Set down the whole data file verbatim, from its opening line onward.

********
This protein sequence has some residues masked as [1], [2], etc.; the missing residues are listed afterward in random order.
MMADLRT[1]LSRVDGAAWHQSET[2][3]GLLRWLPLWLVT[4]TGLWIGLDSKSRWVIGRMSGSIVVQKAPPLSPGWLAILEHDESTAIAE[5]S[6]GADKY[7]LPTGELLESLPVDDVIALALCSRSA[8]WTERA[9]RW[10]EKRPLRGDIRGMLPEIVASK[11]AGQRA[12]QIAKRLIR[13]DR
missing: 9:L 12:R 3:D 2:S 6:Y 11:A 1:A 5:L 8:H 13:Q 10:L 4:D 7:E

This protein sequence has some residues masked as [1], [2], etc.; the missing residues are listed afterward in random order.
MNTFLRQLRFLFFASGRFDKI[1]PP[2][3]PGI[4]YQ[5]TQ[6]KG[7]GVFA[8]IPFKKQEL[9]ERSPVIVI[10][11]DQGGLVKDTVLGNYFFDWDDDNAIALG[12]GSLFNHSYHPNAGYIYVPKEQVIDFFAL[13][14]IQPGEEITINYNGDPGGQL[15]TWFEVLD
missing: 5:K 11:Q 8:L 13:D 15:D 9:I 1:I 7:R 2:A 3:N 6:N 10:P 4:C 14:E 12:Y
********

This protein sequence has some residues masked as [1], [2], etc.; the missing residues are listed afterward in random order.
MMADLRT[1]LSRVDGAAWHQSET[2][3]GLLRWLPLWLVT[4]TGLWIGLDSKSRWVIGRMSGSIVVQKAPPLSPGWLAILEHDESTAIAE[5]S[6]GADKY[7]LPTGELLESLPVDDVIALALCSRSA[8]WTERA[9]RW[10]EKRPLRGDIRGMLPEIVASK[11]AGQRA[12]QIAKRLIR[13]DR
missing: 9:L 12:R 3:D 2:S 6:Y 11:A 1:A 5:L 8:H 13:Q 10:L 4:D 7:E

This protein sequence has some residues masked as [1], [2], etc.; the missing residues are listed afterward in random order.
MNTFLRQLRFLFFASGRFDKI[1]PP[2][3]PGI[4]YQ[5]TQ[6]KG[7]GVFA[8]IPFKKQEL[9]ERSPVIVI[10][11]DQGGLVKDTVLGNYFFDWDDDNAIALG[12]GSLFNHSYHPNAGYIYVPKEQVIDFFAL[13][14]IQPGEEITINYNGDPGGQL[15]TWFEVLD
missing: 5:K 11:Q 8:L 13:D 15:D 9:I 1:I 7:R 2:A 3:N 6:N 10:P 4:C 14:E 12:Y